Newspaper of The New York Herald, April 12, 1861, Page 4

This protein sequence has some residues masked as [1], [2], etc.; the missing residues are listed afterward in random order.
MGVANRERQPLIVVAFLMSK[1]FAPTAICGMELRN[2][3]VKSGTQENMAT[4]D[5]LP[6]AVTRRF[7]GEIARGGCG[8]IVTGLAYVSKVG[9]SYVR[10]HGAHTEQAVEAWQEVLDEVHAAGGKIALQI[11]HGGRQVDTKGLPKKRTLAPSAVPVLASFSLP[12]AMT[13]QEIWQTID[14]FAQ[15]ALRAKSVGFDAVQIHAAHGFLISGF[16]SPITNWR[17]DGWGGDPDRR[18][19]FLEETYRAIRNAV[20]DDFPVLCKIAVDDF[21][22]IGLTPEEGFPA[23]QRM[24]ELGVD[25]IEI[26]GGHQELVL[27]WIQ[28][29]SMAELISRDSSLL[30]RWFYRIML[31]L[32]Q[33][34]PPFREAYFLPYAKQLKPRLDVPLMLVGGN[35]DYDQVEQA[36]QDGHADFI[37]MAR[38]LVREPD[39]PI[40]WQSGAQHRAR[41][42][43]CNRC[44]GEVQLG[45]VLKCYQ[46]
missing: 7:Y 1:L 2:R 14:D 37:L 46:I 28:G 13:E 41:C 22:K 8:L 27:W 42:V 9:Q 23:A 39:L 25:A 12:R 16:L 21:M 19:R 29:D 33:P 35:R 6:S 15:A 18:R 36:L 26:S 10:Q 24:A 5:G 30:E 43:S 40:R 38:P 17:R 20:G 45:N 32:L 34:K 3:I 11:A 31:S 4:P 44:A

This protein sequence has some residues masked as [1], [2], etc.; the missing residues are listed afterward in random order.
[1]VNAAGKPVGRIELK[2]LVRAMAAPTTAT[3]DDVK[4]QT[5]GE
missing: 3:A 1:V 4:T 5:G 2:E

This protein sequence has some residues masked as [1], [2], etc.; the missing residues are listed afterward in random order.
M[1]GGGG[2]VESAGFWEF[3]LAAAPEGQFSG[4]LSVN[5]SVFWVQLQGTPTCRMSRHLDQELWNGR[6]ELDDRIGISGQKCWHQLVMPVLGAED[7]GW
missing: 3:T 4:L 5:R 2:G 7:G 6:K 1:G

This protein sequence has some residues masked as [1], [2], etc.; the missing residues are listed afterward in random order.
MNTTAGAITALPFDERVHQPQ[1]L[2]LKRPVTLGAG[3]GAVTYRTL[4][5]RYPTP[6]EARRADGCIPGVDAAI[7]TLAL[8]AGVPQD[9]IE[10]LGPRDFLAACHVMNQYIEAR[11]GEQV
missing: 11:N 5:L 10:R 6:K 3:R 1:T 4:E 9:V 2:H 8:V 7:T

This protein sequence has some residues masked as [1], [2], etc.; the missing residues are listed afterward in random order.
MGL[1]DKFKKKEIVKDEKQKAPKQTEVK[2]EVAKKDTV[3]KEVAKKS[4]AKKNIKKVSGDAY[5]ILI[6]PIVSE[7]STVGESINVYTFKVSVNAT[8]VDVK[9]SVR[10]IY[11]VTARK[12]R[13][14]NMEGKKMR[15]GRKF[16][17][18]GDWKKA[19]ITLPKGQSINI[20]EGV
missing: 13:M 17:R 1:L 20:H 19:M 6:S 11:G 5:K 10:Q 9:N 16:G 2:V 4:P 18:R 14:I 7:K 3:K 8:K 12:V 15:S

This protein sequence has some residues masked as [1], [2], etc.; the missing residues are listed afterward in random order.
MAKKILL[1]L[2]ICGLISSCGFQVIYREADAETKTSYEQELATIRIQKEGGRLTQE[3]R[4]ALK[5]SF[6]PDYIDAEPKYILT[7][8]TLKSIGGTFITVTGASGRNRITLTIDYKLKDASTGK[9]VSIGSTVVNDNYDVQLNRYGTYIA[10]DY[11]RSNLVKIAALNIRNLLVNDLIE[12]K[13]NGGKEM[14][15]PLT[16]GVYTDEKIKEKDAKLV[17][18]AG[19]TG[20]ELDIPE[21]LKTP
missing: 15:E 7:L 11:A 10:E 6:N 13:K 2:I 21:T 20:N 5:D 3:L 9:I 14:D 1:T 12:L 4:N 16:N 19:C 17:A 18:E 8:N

Newspaper of The New York Herald dated April 12, 1861 Page 4